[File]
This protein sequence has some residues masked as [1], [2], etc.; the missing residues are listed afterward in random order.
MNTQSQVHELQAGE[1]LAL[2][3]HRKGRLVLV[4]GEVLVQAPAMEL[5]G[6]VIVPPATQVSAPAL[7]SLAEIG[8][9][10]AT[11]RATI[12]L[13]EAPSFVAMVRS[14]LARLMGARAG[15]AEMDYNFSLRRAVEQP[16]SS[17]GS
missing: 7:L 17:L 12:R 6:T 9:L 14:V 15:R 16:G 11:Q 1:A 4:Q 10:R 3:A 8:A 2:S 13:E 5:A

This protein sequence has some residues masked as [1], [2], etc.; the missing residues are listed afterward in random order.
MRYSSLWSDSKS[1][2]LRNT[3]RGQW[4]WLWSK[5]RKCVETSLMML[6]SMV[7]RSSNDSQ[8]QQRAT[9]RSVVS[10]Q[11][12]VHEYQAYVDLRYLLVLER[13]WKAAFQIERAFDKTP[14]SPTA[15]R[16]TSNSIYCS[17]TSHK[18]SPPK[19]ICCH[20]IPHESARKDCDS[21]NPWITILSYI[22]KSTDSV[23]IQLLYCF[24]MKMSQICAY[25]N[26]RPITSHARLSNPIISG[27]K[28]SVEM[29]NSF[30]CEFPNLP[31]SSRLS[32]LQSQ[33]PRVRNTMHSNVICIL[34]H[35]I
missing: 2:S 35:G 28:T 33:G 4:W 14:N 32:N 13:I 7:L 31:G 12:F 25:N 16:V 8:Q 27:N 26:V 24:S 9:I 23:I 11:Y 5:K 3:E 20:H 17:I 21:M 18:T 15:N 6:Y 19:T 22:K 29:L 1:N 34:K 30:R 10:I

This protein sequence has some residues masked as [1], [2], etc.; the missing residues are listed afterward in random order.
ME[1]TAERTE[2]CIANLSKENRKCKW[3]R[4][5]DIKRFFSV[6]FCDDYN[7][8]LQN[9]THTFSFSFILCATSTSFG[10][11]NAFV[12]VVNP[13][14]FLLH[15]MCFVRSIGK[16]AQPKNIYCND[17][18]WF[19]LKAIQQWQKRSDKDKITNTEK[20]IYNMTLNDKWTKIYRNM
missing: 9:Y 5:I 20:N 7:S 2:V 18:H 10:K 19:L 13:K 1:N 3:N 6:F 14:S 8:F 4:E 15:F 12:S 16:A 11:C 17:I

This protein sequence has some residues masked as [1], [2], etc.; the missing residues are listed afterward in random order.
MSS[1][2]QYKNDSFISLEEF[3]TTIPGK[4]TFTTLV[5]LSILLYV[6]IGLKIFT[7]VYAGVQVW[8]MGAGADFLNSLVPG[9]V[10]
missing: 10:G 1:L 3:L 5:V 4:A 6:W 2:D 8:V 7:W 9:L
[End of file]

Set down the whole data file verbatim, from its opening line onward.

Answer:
This protein sequence has some residues masked as [1], [2], etc.; the missing residues are listed afterward in random order.
MNTQSQVHELQAGE[1]LAL[2][3]HRKGRLVLV[4]GEVLVQAPAMEL[5]G[6]VIVPPATQVSAPAL[7]SLAEIG[8][9][10]AT[11]RATI[12]L[13]EAPSFVAMVRS[14]LARLMGARAG[15]AEMDYNFSLRRAVEQP[16]SS[17]GS
missing: 7:L 17:L 12:R 6:T 9:L 14:V 15:R 16:G 11:Q 1:A 4:Q 10:R 3:A 8:A 2:S 13:E 5:A

This protein sequence has some residues masked as [1], [2], etc.; the missing residues are listed afterward in random order.
MRYSSLWSDSKS[1][2]LRNT[3]RGQW[4]WLWSK[5]RKCVETSLMML[6]SMV[7]RSSNDSQ[8]QQRAT[9]RSVVS[10]Q[11][12]VHEYQAYVDLRYLLVLER[13]WKAAFQIERAFDKTP[14]SPTA[15]R[16]TSNSIYCS[17]TSHK[18]SPPK[19]ICCH[20]IPHESARKDCDS[21]NPWITILSYI[22]KSTDSV[23]IQLLYCF[24]MKMSQICAY[25]N[26]RPITSHARLSNPIISG[27]K[28]SVEM[29]NSF[30]CEFPNLP[31]SSRLS[32]LQSQ[33]PRVRNTMHSNVICIL[34]H[35]I
missing: 2:S 35:G 28:T 33:G 4:W 14:N 32:N 13:I 7:L 31:G 12:F 25:N 16:V 8:Q 27:N 26:V 24:S 9:I 23:I 11:Y 5:K 3:E 20:H 17:I 21:M 18:T 15:N 6:Y 19:T 22:K 29:L 1:N 34:K 30:R 10:I

This protein sequence has some residues masked as [1], [2], etc.; the missing residues are listed afterward in random order.
ME[1]TAERTE[2]CIANLSKENRKCKW[3]R[4][5]DIKRFFSV[6]FCDDYN[7][8]LQN[9]THTFSFSFILCATSTSFG[10][11]NAFV[12]VVNP[13][14]FLLH[15]MCFVRSIGK[16]AQPKNIYCND[17][18]WF[19]LKAIQQWQKRSDKDKITNTEK[20]IYNMTLNDKWTKIYRNM
missing: 9:Y 5:I 20:N 7:S 2:V 18:H 10:K 19:L 13:K 1:N 3:N 6:F 14:S 8:F 4:E 15:F 12:S 16:A 11:C 17:I

This protein sequence has some residues masked as [1], [2], etc.; the missing residues are listed afterward in random order.
MSS[1][2]QYKNDSFISLEEF[3]TTIPGK[4]TFTTLV[5]LSILLYV[6]IGLKIFT[7]VYAGVQVW[8]MGAGADFLNSLVPG[9]V[10]
missing: 10:G 1:L 3:L 5:V 4:A 6:W 2:D 8:V 7:W 9:L